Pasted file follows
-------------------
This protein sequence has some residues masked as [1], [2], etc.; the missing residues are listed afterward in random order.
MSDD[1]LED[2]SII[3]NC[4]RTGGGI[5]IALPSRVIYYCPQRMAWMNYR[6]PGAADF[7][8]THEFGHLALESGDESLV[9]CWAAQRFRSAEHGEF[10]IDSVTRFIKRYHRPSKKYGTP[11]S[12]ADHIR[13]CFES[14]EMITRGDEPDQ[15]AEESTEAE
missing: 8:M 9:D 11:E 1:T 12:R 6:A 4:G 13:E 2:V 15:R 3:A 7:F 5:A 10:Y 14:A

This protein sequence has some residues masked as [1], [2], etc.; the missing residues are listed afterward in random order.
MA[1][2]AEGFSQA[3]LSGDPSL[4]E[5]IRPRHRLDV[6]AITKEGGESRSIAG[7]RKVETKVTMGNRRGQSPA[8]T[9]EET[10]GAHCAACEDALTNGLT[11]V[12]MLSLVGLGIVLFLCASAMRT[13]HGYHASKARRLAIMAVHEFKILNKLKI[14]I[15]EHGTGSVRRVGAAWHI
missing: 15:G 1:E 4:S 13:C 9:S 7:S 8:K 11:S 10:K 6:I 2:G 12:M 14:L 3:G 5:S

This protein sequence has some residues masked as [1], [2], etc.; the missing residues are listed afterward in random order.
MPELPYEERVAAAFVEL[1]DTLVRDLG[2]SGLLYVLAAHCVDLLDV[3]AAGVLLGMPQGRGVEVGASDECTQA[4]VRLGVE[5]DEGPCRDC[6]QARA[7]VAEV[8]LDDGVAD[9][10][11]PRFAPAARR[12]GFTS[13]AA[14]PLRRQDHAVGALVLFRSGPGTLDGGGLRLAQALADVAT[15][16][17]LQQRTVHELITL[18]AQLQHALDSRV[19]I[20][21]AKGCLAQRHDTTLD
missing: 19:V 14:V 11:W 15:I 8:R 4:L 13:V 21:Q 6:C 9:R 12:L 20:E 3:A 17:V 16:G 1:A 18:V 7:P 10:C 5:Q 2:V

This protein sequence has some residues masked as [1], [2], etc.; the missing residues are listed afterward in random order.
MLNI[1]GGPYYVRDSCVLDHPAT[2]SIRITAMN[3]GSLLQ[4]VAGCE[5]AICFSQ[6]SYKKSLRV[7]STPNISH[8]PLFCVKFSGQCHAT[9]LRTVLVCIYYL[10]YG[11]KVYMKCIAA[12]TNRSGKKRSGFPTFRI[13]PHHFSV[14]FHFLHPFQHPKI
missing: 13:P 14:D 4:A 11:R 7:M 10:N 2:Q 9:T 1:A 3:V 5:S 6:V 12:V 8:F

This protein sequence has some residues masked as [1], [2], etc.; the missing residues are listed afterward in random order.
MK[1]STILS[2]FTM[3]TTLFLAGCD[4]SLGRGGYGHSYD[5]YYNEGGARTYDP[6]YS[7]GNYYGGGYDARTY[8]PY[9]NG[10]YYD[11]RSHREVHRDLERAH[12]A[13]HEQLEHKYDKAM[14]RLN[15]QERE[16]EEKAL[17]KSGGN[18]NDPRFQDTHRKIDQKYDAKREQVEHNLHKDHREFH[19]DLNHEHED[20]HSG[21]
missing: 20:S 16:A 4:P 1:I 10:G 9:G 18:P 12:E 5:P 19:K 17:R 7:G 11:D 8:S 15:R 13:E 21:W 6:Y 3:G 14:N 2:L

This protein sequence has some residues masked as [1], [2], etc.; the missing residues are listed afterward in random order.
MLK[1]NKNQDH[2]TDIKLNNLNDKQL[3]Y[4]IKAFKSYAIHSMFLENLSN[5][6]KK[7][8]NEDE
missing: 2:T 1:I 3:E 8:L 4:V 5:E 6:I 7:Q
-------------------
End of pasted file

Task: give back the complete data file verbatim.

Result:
This protein sequence has some residues masked as [1], [2], etc.; the missing residues are listed afterward in random order.
MSDD[1]LED[2]SII[3]NC[4]RTGGGI[5]IALPSRVIYYCPQRMAWMNYR[6]PGAADF[7][8]THEFGHLALESGDESLV[9]CWAAQRFRSAEHGEF[10]IDSVTRFIKRYHRPSKKYGTP[11]S[12]ADHIR[13]CFES[14]EMITRGDEPDQ[15]AEESTEAE
missing: 8:M 9:D 11:E 1:T 12:R 6:A 4:G 13:E 2:V 15:R 3:A 7:F 5:A 10:Y 14:A

This protein sequence has some residues masked as [1], [2], etc.; the missing residues are listed afterward in random order.
MA[1][2]AEGFSQA[3]LSGDPSL[4]E[5]IRPRHRLDV[6]AITKEGGESRSIAG[7]RKVETKVTMGNRRGQSPA[8]T[9]EET[10]GAHCAACEDALTNGLT[11]V[12]MLSLVGLGIVLFLCASAMRT[13]HGYHASKARRLAIMAVHEFKILNKLKI[14]I[15]EHGTGSVRRVGAAWHI
missing: 15:G 1:E 4:S 13:C 9:S 7:S 8:K 11:S 10:K 6:I 2:G 12:M 14:L 3:G 5:S

This protein sequence has some residues masked as [1], [2], etc.; the missing residues are listed afterward in random order.
MPELPYEERVAAAFVEL[1]DTLVRDLG[2]SGLLYVLAAHCVDLLDV[3]AAGVLLGMPQGRGVEVGASDECTQA[4]VRLGVE[5]DEGPCRDC[6]QARA[7]VAEV[8]LDDGVAD[9][10][11]PRFAPAARR[12]GFTS[13]AA[14]PLRRQDHAVGALVLFRSGPGTLDGGGLRLAQALADVAT[15][16][17]LQQRTVHELITL[18]AQLQHALDSRV[19]I[20][21]AKGCLAQRHDTTLD
missing: 19:V 14:V 11:W 15:I 8:R 4:L 13:V 21:Q 6:C 9:R 12:L 20:E 3:A 17:V 16:G 1:A 18:V 7:P 10:C 5:Q 2:V

This protein sequence has some residues masked as [1], [2], etc.; the missing residues are listed afterward in random order.
MLNI[1]GGPYYVRDSCVLDHPAT[2]SIRITAMN[3]GSLLQ[4]VAGCE[5]AICFSQ[6]SYKKSLRV[7]STPNISH[8]PLFCVKFSGQCHAT[9]LRTVLVCIYYL[10]YG[11]KVYMKCIAA[12]TNRSGKKRSGFPTFRI[13]PHHFSV[14]FHFLHPFQHPKI
missing: 13:P 14:D 4:A 11:R 7:M 10:N 2:Q 9:T 1:A 3:V 5:S 6:V 12:V 8:F

This protein sequence has some residues masked as [1], [2], etc.; the missing residues are listed afterward in random order.
MK[1]STILS[2]FTM[3]TTLFLAGCD[4]SLGRGGYGHSYD[5]YYNEGGARTYDP[6]YS[7]GNYYGGGYDARTY[8]PY[9]NG[10]YYD[11]RSHREVHRDLERAH[12]A[13]HEQLEHKYDKAM[14]RLN[15]QERE[16]EEKAL[17]KSGGN[18]NDPRFQDTHRKIDQKYDAKREQVEHNLHKDHREFH[19]DLNHEHED[20]HSG[21]
missing: 20:S 16:A 4:P 1:I 10:G 9:G 18:P 12:E 5:P 19:K 17:R 7:G 11:D 8:S 15:R 13:E 21:W 6:Y 3:G 14:N 2:L

This protein sequence has some residues masked as [1], [2], etc.; the missing residues are listed afterward in random order.
MLK[1]NKNQDH[2]TDIKLNNLNDKQL[3]Y[4]IKAFKSYAIHSMFLENLSN[5][6]KK[7][8]NEDE
missing: 2:T 1:I 3:E 8:L 4:V 5:E 6:I 7:Q